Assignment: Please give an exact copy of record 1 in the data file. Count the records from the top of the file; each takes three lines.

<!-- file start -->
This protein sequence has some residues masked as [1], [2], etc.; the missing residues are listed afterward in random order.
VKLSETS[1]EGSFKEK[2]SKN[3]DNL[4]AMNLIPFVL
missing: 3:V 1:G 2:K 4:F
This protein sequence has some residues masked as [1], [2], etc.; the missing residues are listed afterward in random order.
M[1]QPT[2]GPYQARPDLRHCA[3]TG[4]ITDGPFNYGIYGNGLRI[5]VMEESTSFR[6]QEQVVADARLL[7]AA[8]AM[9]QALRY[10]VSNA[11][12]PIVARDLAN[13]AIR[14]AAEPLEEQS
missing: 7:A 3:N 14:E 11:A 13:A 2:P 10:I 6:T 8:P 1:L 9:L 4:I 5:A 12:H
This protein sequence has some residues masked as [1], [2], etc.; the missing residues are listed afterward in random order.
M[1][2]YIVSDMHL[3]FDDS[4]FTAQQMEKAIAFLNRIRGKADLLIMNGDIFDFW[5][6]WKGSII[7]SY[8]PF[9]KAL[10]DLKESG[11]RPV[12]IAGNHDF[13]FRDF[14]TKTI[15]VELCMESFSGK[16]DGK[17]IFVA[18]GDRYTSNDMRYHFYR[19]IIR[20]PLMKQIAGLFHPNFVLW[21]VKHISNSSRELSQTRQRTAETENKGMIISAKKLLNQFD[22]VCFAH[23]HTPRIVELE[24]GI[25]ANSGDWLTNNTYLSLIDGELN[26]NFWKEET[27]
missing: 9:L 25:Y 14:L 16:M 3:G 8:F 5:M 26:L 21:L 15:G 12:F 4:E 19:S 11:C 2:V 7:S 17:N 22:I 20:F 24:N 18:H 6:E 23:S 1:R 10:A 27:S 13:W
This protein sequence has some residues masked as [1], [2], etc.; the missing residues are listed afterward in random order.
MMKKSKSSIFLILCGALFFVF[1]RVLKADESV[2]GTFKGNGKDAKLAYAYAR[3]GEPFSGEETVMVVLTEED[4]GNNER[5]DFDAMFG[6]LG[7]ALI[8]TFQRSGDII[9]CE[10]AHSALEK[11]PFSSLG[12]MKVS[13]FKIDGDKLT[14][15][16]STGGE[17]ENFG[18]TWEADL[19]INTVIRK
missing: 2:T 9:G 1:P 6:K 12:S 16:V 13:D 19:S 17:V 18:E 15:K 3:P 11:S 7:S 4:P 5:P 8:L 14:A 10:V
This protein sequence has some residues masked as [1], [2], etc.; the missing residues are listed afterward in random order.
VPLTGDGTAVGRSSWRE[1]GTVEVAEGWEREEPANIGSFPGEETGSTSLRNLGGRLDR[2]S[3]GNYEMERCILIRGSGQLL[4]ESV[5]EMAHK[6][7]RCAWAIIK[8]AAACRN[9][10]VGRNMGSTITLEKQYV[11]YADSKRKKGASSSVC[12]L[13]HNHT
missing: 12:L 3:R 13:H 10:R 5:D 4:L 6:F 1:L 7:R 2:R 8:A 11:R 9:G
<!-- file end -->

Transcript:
This protein sequence has some residues masked as [1], [2], etc.; the missing residues are listed afterward in random order.
VKLSETS[1]EGSFKEK[2]SKN[3]DNL[4]AMNLIPFVL
missing: 3:V 1:G 2:K 4:F